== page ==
Is Carmelo Anthony having second thoughts yet?
LeBron James broke up the four-time Eastern Conference champs when he left Miami, but another super team is developing in Cleveland.
According to multiple reports, the Cavs and Minnesota have agreed in principle on a trade that will send all-star power forward Kevin Love to Cleveland in exchange for Andrew Wiggins, Anthony Bennett and a future No. 1 pick.
The deal won't be official until Aug. 23 because, by rule, Wiggins can't be traded for 30 days after signing his rookie contract.
When it's done, there will be a three-star lineup in Cleveland, with Love, James and point guard Kyrie Irving. The Cavs also have ex-Miami 3-point specialists Mike Miller and James Jones. There is talk they could add veteran shooting guard Ray Allen and former Dallas forward Shawn Marion for minimum salaries.
While the Bulls feel good about the changes they made this summer, can they compete against that group? If not, it's too late to add another superstar. Anthony said no to the Bulls in free agency and Minnesota said no to their reported Love trade offer of Taj Gibson, Doug McDermott and Nikola Mirotic.
In reality, the Bulls didn't have much chance against Cleveland in the Love sweepstakes. The Cavs are sending back the last two No. 1 overall picks in the draft. Lottery luck has its privileges and the Cavaliers landed the No. 1 overall pick four times in 12 years.
The Bulls' chances of winning the Eastern Conference title next season begin and end with Derrick Rose staying healthy. For argument's sake, let's assume that happens. Do the Bulls have enough to beat Cleveland?
Here's a ray of hope: The Bulls should be a much better defensive team than the Cavs, and have the talent to win the inside battle, which is always important in the playoffs.
The Bulls have several high-quality defenders, led by Joakim Noah and Jimmy Butler. Taj Gibson is another standout and Tony Snell might develop into a stopper on the wing. In Cleveland, James is the only player with any sort of defensive reputation.
Love is 6-10, but doesn't always play near the basket. His questionable defense is often cited as a reason he never made the playoffs during six seasons with the Timberwolves. Love is one of the league's best rebounders, though. He averaged 12.5 last season and that was his lowest total in four years.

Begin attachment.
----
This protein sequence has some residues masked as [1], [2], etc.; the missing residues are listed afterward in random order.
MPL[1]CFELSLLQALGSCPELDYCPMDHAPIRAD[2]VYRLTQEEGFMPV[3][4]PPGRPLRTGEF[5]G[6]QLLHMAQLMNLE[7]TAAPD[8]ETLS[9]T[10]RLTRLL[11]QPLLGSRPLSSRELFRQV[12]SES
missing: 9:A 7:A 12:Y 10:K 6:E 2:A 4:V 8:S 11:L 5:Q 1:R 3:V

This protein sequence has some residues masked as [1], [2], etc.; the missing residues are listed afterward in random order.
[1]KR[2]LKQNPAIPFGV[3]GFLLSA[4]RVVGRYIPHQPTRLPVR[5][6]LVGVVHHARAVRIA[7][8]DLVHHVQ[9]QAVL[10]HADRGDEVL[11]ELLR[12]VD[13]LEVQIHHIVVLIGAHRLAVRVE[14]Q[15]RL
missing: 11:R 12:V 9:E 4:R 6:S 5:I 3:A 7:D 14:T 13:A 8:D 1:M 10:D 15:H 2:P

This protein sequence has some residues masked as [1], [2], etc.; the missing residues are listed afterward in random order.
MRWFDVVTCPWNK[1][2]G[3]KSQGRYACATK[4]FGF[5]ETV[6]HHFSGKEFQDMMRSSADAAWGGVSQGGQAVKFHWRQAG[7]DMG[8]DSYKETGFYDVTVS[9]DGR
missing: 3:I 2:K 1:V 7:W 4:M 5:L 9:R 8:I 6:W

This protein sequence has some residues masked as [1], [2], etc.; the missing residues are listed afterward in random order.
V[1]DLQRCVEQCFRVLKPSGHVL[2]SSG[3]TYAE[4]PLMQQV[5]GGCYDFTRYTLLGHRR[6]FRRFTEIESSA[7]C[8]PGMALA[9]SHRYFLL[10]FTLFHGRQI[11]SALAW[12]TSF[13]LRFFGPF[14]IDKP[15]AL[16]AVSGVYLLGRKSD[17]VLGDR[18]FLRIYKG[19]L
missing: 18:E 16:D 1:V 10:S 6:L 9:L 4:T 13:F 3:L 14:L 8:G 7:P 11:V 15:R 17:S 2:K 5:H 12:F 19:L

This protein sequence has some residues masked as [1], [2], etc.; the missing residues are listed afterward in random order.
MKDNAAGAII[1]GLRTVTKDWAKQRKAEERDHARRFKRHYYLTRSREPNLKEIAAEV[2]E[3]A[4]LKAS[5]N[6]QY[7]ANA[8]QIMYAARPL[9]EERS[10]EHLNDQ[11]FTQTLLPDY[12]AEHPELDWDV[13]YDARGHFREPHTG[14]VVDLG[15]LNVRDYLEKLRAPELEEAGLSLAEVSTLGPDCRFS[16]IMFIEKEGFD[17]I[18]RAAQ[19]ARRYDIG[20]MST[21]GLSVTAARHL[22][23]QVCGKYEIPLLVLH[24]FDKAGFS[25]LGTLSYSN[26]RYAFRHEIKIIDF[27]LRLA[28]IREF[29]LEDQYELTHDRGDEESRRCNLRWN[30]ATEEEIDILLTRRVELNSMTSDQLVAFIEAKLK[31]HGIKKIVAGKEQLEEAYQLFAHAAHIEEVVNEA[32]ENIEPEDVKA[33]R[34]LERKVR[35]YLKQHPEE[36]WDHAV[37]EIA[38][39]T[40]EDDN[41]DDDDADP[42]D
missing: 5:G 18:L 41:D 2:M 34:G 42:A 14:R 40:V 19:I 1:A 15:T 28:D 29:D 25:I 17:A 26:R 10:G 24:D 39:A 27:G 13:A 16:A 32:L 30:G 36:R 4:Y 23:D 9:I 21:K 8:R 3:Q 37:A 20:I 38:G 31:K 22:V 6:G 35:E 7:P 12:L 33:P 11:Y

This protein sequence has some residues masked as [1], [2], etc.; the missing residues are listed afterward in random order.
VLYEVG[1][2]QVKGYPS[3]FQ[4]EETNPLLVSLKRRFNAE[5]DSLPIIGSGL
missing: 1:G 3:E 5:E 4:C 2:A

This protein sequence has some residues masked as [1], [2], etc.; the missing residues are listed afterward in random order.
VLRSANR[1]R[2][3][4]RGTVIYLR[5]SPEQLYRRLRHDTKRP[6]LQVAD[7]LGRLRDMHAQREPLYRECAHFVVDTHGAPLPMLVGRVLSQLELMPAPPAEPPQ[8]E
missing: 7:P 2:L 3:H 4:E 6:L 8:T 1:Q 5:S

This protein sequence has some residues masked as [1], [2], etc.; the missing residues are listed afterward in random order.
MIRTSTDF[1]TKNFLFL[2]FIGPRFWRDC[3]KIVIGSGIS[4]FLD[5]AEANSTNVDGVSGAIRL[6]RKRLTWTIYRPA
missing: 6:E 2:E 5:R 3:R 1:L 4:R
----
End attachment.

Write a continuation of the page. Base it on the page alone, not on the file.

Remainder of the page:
If Love had played on a good team, he might have gotten MVP consideration for averaging 26.1 points, 12.5 boards and 4.4 assists.
While interior defense could be a weakness in Cleveland, the Cavs should be in decent shape on the glass. Anderson Varejao is still around and he averaged 9.7 rebounds last season. The only other big on Cleveland's roster right now is third-year power forward Tristan Thompson, who averaged 11.7 points and 9.2 boards last season.
The Cavs traded for Brendan Haywood this summer, but he missed all of last season with a broken foot and it's unclear if he'll be ready to play to start the season.
Marion is 36, but still averaged 10.4 points and 6.5 rebounds as a starter in Dallas last season.
The Cavaliers' lineup will most likely include Love, James and Irving, with a 3-point shooter at the two and either Varejao or Thompson at center.
The best strategy for the Bulls might be to go all-in to win this season while the Cavs are still trying to figure out their chemistry. The problem is, the Bulls will also be blending in new faces, starting with Rose -- who's barely played in two years -- along with Pau Gasol, McDermott and Mirotic.
With Paul George's ugly injury knocking the Pacers out of contention, there will be almost universal expectations of a Bulls-Cavaliers matchup in the Eastern Conference finals (assuming everyone stays healthy, of course).
What's cool about spending May in Cleveland? Noah and the Bulls may find out the answer.
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